Partial activation of the capture-bonding psychological trait may lie behind Battered-wife syndrome, military basic training, fraternity hazing, and sex practices such as sadism/masochism or bondage/discipline. [11]


  1. "My contention, simply put, is that the evolutionary approach is the only approach in the social and behavioral sciences that deals with why, in an ultimate sense, people behave as they do. As such, it often unmasks the universal hypocrisies of our species, peering behind self-serving notions about our moral and social values to reveal the darker side of human nature. (Silverman 2003) Confessions of a Closet Sociobiologist: Darwinian Movement in Psychology http://www.epjournal.net/filestore/ep0119.pdf

  2. Consider the mysterious behavior of Elizabeth Smart in Salt Lake City in 2003 or that of Patty Hearst when she was abducted in 1974. In both cases, the victims bonded to their captors and resisted leaving them. The evolutionary origin of this psychological trait, known as the Stockholm syndrome (or more descriptively as capture-bonding) almost certainly comes from millions of years of evolutionary selection where our ancestors-usually our female ancestors-were being violently captured from one tribe by another. Those who had the psychological traits (ultimately gene-based mechanisms) that led them to socially reorient after a few days (i.e., bond) to their captors often survived to pass on the trait. Those who continued to resist, because they didn't have this trait, often became breakfast. Evolutionary Psychology, Memes and the Origin of War, Mankind Quarterly, Volume XLVI Number 4, Summer 2006.

  3. source: Leda Cosmides

  4. From Princess to Prisoner By Linda C. Mcjunckins http://books.google.com/books?id=f8lS3RMhv7oC&pg=PA211&dq=capture+bonding&sig=XT21yLbFDdm

  5. Evolutionary Psychology: A Primer - Leda Cosmides & John Tooby Published in Anthropological Quarterly, 73.2 (2000), 74-88.


  7. "The percentage of females in the lowland villages who have been abducted is significantly higher: 17% compared to 11.7% in the highland villages." (Napoleon Chagnon quoted at Sexual Polarization in Warrior Cultures)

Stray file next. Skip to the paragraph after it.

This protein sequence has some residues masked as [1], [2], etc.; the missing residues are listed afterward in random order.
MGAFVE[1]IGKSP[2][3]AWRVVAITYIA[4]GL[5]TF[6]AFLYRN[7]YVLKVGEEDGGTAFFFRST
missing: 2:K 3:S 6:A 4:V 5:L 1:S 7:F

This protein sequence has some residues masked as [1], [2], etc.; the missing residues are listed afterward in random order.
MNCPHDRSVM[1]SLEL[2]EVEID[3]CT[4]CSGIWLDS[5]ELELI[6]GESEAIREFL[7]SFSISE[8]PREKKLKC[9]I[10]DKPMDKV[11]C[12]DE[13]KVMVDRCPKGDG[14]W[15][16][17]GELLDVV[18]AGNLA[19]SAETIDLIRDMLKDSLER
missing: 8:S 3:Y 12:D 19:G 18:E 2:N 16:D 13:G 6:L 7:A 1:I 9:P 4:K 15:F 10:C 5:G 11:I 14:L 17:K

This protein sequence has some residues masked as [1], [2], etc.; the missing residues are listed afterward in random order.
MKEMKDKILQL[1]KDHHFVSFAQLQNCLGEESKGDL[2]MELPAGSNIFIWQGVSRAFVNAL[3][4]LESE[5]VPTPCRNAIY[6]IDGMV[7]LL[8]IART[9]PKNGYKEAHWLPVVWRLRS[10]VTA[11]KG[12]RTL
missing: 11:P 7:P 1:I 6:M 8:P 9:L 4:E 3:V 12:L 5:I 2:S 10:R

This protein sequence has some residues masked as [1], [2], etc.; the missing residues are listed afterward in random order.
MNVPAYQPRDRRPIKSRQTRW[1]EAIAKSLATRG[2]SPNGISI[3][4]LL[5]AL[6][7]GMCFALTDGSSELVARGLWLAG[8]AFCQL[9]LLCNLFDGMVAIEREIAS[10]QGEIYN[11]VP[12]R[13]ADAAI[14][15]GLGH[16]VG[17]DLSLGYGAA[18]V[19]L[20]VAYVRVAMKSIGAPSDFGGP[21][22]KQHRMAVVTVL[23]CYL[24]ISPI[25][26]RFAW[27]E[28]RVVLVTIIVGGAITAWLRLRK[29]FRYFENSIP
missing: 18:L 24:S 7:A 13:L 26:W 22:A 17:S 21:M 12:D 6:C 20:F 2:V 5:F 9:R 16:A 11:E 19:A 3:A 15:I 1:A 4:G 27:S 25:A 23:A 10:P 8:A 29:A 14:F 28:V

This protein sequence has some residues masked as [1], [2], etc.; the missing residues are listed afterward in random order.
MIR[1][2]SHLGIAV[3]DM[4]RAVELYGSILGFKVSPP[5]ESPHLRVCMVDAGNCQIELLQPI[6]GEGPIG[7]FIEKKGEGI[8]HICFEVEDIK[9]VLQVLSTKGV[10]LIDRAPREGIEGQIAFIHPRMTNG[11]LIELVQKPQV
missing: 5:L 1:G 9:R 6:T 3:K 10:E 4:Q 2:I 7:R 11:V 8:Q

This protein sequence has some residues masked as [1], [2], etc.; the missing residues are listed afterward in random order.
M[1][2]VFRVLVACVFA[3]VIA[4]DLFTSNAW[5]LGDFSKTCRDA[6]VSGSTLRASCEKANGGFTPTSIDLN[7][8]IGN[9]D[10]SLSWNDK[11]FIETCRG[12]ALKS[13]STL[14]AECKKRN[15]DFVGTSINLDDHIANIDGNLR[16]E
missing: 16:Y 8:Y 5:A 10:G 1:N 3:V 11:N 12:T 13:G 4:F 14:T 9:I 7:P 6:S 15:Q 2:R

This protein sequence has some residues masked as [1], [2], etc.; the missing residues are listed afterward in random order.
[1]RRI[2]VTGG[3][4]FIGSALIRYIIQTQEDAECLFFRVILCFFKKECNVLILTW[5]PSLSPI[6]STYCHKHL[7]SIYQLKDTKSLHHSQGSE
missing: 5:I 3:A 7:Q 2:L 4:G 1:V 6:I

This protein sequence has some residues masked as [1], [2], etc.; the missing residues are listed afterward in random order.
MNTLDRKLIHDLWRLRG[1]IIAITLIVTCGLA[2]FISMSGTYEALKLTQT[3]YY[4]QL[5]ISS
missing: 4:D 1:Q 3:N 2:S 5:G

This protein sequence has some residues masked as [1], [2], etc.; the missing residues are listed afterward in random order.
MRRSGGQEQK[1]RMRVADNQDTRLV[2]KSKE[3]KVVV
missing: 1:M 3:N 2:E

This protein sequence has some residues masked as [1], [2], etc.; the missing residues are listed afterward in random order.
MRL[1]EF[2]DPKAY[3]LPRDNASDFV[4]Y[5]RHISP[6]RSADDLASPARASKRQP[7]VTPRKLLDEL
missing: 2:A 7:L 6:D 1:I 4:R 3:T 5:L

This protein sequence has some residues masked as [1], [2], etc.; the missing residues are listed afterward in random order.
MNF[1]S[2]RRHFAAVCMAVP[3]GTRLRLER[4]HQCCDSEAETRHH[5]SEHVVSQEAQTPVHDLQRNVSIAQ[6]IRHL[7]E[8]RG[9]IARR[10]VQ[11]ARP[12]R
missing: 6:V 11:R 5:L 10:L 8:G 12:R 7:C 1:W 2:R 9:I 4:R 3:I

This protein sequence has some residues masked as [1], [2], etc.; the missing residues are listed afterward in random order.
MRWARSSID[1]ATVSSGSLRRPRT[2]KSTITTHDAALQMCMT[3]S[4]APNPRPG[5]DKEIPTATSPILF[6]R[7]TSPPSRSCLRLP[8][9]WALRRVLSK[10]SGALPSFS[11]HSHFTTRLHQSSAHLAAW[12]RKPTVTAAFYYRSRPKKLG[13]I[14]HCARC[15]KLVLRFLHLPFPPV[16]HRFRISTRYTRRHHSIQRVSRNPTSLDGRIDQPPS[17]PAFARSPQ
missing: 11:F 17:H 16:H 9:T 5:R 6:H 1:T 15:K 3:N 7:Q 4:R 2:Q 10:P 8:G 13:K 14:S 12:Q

8. "Elena Valero, a Brazilian woman, was kidnapped by Yanomamo warriors when she was eleven years old . . . . But none were so horrifying as the second [raid]: ‘They killed so many.’ . . . The man then took the baby by his feet and bashed him against the rocks . . . ." (Hrdy quoted in Sexual Polarization in Warrior Cultures)

  9. "The Shaur and Achuar Jivaros, once deadly enemies . . . . A significant goal of these wars was geared toward the annihilation of the enemy tribe, including women and children. . . . . There were, however, many instances where the women and children were taken as prisoners . . . . A woman who fights, or a woman who refuses to accompany the victorious war-party to their homes and serve a new master, exposes herself to the risk of suffering the same fate as her men-folk." (Up de Graff also in Sexual Polarization in Warrior Cultures)

  10. Published in Anthropological Quarterly, 73.2 (2000), 74-88. THE HUMAN MOTIVATIONAL COMPLEX: EVOLUTIONARY THEORY AND THE CAUSES OF HUNTER-GATHERER FIGHTING Azar Gat Part II: Proximate, Subordinate, and Derivative Causes"

  11. Being captured by neighboring tribes was a relatively common event for women in human history if anything like the recent history of the few remaining primitive tribes. In some of those tribes (Yanomamo, for instance) practically everyone in the tribe is descended from a captive within the last three generations. Perhaps as high as one in ten of females were abducted and incorporated into the tribe that captured them. Once you understand the evolutionary origin of this trait and its critical nature in genetic survival and reproduction in the ancestral human environment, related mysterious human psychological traits fall into place. Battered-wife syndrome is an example of activating the capture-bonding psychological mechanism, as are military basic training, fraternity bonding by hazing, and sex practices such as sadism/masochism or bondage/discipline. Evolutionary Psychology, Memes and the Origin of War, H. Keith Henson, Mankind Quarterly, Volume XLVI Number 4, Summer 2006.